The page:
Abbey Rahier 

The ocean is facing a major crisis as fish populations are diminishing rapidly due to overfishing. The term “overfishing” means that fish are captured at a rate that exceeds the fish reproduction rate resulting in diminished populations. This can lead to degraded ecosystems and even species extinction. The Food and Agriculture Organization states that “roughly one-third of assessed fish populations are overfished and over half are fully-fished.” Once a species loses a large amount of its population, the next species is targeted. Losing a large amount of a species also affects the food web and ecosystem those fish inhabit, and can cause a ripple effect affecting both aquatic plants and animals. One major reason this is happening is commercial fishing.

Current human eating habits demand a lot of fish, and companies try to find the easiest ways to catch as many as they can. Overfishing is exacerbated by a lack of fishing regulations. Large nets and lines are used to catch hundreds to thousands of fish at a time, but this can also lead to other issues, like bycatch, when marine life that was not being targeted are caught as well. It is estimated that 63 billion pounds of fish are discarded every year through bycatch – this is equivalent to 14,000 elephants per day. Most methods of commercial fishing used today are non-selective and fishers end up catching anything in their path, which is why so many pounds of marine life are being wasted. 

The three main methods used are long line, trawling, and gillnets. Long lining practices use many hooks attached to one main line at different intervals and can extend up to 50 miles. It is possible to catch up to hundreds or thousands of fish at a time. This technique is mainly used to catch swordfish, tuna, and halibut. However, turtles and marine mammals also bite these hooks as well and can lead to their deaths. 

Trawling is an even more destructive fishing technique where large mesh nets are dragged near the bottom of the sea to catch bottom dwelling sea life like shrimp. These nets catch everything and capture large amounts of nontargeted species. These species either die in the nets or are discarded later since they aren’t desired. As well as bycatch, the nets can also destroy coral reefs, which are full of their own ecosystems, when they are being dragged across the ocean floor. Approximately half of discarded fish and marine life is due to trawling.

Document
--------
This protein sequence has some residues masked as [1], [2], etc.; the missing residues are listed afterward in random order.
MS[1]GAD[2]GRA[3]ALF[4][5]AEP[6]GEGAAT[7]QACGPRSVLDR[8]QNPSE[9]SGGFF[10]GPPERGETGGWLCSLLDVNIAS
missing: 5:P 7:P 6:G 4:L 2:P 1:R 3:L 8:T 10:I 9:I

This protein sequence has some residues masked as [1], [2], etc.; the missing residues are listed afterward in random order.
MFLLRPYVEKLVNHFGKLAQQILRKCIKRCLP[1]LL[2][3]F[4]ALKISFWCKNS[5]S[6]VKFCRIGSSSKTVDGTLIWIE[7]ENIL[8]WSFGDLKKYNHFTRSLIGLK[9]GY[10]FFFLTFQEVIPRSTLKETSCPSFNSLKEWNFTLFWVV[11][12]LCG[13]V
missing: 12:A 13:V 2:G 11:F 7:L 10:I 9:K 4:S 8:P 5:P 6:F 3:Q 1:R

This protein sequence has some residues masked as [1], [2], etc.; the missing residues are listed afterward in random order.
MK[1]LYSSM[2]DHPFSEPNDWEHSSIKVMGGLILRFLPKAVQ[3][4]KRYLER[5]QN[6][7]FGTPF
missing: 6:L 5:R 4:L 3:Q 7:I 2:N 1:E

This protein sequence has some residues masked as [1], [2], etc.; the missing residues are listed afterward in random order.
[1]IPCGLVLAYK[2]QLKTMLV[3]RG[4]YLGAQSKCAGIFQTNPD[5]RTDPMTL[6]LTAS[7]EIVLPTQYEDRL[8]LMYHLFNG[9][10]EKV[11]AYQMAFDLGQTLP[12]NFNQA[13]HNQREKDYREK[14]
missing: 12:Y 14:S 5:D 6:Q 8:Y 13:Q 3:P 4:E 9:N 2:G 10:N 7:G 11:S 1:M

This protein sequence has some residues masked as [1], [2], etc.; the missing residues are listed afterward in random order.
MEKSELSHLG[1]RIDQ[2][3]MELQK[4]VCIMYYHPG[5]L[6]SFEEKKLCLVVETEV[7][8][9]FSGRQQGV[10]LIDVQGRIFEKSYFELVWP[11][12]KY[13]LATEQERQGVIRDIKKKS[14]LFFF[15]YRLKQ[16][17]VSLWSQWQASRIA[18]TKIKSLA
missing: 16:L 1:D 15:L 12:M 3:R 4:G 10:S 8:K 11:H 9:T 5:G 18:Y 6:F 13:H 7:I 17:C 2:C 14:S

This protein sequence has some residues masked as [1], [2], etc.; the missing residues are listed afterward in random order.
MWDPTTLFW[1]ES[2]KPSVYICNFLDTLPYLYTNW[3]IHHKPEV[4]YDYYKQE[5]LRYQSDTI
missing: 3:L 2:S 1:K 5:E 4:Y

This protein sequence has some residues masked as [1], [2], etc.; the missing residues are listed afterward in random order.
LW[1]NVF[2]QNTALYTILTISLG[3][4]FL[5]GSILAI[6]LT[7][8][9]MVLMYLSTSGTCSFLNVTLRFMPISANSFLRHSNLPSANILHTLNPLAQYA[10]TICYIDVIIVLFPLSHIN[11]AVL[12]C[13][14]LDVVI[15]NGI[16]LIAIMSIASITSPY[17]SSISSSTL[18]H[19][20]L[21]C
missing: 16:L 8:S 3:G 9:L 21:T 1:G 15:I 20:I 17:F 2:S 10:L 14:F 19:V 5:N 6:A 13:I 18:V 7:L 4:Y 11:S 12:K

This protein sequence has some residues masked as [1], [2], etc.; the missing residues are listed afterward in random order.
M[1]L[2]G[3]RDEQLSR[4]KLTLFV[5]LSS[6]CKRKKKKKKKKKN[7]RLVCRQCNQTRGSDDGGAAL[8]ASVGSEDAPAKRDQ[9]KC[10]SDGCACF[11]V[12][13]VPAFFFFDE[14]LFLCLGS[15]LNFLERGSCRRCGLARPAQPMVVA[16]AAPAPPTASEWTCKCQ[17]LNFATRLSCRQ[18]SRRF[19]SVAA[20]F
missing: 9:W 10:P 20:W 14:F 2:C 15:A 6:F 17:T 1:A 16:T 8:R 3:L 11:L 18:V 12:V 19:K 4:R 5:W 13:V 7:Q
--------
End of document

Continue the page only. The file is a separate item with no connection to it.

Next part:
Gillnets are either anchored, which are set gillnets, or are drifting, which are drift gillnets. These nets create a “wall” in the ocean that catches the gills on fish after they swim through the net and try to back out of it. Gillnets can be up to two miles long; the extreme size of gillnets also results in bycatch of many species. Further, the nets get lost and can accidentally catch species while tumbling through the ocean. Sharks, turtles, and even seabirds are also victims to these nets. 

Even though current fishing techniques like long lining, trawling, and gillnets have caused considerable damage, there still is hope. New technology has helped create more sustainable fishing practices. When it comes to long lining, circular hooks are being used instead of the typical J-shaped ones which reduces the amount of turtles swallowing them or being hurt by them by around 90%. Turtle Excluder Devices (TEDs) are being used in trawling nets to allow turtles to escape while still being able to catch the desired fish, which minimizes bycatch. In many countries, gillnets have been banned entirely since they have the highest amount of bycatch. Trawling has also been banned along most of the United States coastlines. 

The work shouldn’t stop there. Each of us individually are able to aid in ending overfishing and discarding marine life. One main option would be to remove seafood from your diet. This helps since you are not financially supporting the companies who allow these fishing techniques to continue. As Bruce the Shark states in Disney-Pixar’s Finding Nemo, “fish are friends, not food.” If cutting seafood out of your diet isn’t for you, then research where your fish are sourced. Find companies that practice sustainable fishing techniques, or find species that are not being overfished. Try to find fish that are caught locally in the United States. In addition to looking closer at your diet, support companies that use sustainable practices and petition to have more laws in place to stop overfishing and bycatching.

Sources: Food and Agricultural Organization, NOAA, Oceana, WWF